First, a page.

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Marketplace on RADIO IQ with BBC
Marketplace with host Kai Ryssdal produced and distributed by American Public Media focuses on the latest business news both nationally and internationally, the global economy, and wider events linked to the financial markets.
The only national daily business news program originating from the West Coast, Marketplace is noted for its timely, relevant and accessible coverage of business, economics and personal finance.
Friday, December 20, 2013 8:15am
Parents can agonize this time of year about what to give their kids’ teachers.
“Because you don’t know what everyone else is giving,” says Kim Egan, a mother of two in Santa Monica, Calif. “You don’t want to under-give. You don’t want to over-give.”
This year Egan opted to pool her money with other parents. She gave $50 for each of her two kids. Her daughter is also making a doll to give. Pretty modest next to some gifts reported in Anchorage, Alaska.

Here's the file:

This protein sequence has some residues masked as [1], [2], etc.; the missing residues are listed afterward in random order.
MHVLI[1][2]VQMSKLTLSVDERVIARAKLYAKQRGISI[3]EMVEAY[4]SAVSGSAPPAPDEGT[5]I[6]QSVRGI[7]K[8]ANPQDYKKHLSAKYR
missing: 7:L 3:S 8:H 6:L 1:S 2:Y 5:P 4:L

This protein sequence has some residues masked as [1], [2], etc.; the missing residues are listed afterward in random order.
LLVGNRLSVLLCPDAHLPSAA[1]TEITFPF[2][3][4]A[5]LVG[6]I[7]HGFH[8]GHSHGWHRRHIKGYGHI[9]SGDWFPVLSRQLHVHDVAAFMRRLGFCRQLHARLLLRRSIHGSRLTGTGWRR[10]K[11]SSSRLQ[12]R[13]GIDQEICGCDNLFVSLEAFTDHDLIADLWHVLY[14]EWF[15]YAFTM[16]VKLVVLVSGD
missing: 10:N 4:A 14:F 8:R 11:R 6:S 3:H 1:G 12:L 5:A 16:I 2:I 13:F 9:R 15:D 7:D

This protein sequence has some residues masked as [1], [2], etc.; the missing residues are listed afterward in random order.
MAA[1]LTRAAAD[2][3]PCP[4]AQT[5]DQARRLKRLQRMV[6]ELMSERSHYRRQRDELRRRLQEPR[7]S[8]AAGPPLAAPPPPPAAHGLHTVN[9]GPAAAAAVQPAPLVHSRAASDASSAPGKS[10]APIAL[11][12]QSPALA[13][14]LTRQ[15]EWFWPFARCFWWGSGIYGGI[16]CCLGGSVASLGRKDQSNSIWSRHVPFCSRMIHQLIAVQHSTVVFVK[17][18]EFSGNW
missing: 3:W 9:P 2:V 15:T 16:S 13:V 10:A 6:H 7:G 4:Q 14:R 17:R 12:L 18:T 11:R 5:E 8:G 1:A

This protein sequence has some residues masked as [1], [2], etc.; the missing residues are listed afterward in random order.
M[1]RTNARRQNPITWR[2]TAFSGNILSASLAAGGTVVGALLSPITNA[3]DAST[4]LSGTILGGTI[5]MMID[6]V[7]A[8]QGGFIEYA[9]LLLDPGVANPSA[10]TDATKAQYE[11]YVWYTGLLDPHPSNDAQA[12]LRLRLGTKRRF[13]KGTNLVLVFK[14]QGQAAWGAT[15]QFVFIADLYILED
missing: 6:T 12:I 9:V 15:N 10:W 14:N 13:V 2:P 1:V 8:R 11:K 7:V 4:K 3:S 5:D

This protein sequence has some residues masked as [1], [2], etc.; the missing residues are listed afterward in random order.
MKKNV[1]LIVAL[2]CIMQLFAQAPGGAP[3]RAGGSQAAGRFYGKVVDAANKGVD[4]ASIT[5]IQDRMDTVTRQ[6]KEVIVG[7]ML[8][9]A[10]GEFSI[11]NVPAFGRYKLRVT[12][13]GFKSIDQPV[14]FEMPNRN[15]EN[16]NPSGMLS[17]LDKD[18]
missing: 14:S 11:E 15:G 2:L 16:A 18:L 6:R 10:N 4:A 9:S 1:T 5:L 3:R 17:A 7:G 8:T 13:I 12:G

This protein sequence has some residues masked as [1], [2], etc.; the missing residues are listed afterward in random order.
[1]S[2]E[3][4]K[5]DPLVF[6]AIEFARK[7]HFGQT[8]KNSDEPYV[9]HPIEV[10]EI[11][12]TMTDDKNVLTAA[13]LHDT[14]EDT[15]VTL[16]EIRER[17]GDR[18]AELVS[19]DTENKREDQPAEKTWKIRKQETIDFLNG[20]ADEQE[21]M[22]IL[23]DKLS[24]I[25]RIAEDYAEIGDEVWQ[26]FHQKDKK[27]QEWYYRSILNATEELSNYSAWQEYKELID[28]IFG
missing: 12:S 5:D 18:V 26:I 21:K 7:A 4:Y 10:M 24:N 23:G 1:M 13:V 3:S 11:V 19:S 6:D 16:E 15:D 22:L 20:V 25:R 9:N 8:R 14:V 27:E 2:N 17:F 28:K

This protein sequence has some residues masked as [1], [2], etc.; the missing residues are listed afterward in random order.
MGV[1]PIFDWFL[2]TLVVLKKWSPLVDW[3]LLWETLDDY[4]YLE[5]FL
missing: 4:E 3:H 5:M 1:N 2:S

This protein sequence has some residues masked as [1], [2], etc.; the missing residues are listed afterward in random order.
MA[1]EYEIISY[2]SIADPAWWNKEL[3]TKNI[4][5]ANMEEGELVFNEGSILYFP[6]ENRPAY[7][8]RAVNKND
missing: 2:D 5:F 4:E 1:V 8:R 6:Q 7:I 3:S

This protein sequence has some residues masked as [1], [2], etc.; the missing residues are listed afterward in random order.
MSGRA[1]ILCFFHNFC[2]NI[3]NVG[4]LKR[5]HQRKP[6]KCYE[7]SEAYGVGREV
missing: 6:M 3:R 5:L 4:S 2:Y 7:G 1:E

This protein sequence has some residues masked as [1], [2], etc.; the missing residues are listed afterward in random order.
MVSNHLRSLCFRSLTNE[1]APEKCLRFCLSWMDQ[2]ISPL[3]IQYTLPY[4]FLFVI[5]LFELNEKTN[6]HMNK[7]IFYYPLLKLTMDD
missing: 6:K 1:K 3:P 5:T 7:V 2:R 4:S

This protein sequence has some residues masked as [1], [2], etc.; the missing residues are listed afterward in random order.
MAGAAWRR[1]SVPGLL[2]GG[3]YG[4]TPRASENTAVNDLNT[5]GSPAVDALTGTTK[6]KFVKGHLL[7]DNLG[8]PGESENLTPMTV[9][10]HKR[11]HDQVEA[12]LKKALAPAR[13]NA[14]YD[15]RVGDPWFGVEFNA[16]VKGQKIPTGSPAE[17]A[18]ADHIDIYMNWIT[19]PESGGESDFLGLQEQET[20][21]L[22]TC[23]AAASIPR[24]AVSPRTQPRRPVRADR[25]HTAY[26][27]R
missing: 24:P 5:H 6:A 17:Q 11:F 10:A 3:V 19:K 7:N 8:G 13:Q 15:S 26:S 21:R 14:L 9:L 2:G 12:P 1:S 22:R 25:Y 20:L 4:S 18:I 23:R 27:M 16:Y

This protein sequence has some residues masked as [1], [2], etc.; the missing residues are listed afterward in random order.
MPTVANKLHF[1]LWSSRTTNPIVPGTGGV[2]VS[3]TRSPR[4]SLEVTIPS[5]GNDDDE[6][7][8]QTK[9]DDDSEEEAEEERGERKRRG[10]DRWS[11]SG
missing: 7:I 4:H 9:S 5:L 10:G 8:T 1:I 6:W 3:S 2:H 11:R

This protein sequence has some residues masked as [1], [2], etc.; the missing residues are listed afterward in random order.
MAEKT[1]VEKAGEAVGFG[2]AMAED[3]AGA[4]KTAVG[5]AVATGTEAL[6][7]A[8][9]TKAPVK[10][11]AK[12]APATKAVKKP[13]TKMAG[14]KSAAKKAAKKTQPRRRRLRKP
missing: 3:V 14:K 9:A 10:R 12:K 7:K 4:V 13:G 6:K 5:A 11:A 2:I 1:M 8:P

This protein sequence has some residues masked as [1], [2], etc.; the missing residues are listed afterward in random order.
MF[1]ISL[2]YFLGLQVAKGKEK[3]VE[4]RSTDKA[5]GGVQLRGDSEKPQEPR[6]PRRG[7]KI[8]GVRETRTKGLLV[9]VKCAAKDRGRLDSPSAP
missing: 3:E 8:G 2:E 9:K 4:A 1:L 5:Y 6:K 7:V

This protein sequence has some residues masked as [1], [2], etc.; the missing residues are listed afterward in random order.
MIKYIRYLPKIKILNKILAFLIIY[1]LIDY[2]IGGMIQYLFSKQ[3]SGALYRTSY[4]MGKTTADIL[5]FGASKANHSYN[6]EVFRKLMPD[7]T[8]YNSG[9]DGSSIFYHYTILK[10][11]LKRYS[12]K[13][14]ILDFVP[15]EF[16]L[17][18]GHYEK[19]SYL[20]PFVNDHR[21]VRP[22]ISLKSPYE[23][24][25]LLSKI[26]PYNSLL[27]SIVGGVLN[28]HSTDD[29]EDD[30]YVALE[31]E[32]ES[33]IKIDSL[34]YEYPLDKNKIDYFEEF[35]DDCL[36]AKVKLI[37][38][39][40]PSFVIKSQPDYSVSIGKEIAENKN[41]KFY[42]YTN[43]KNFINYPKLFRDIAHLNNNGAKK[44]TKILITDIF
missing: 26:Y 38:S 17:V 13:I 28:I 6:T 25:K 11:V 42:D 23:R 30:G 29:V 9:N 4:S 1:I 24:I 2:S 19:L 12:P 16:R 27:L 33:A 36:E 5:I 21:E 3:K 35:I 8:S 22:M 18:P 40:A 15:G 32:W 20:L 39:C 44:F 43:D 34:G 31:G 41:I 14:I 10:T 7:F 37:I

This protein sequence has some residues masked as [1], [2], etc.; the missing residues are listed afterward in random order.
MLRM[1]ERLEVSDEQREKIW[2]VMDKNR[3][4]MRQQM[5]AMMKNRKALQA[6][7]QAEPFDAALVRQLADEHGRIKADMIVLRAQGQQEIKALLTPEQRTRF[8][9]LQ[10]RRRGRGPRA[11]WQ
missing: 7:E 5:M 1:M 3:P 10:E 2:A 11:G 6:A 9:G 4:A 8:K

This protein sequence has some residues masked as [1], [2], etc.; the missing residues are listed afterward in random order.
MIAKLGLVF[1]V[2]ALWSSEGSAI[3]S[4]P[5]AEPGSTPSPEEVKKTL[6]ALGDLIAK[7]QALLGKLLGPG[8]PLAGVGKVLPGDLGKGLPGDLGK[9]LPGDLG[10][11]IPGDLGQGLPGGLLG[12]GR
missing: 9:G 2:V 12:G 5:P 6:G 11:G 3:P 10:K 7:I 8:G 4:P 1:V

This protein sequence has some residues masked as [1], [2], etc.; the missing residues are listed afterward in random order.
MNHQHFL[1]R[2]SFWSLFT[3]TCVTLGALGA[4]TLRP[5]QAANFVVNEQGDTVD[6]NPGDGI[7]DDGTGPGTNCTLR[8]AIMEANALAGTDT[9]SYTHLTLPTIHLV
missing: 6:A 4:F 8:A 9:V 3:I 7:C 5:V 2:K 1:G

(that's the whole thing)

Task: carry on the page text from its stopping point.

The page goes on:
“There are some that are relatively outrageous,” says Todd Hess, chief human resources officer at Anchorage School District. “From plane tickets to Hawaii, to a fur coat, to diamond jewelry.”
Perks like that are rare, says Hess, but the district is mulling a ban on gifts worth more than $50. Thursday night the school board in Arlington County, Va., voted to limit gifts to employees to $100 per family, per year.
At Boulder Valley Schools in Colorado, the cap is $25 per gift. Chief financial officer Leslie Stafford says that’s to avoid any appearance of a bribe.
“Possibly a parent wanting to influence a student’s grade,” she says. “By keeping it small, we just get rid of any of those questions.”
Such policies also protect kids and parents who can’t afford a big gift from feeling awkward about it. For parents who really want to give more, Stafford suggests donating to books to the school library.
Former teacher Clare Golding, now a stay-at-home parent of two in Raleigh, N.C., suggests giving school supplies.
“Teachers spend so much of their own money on their classroom,” she says.
One thing she has stopped recommending -- Starbucks gift cards.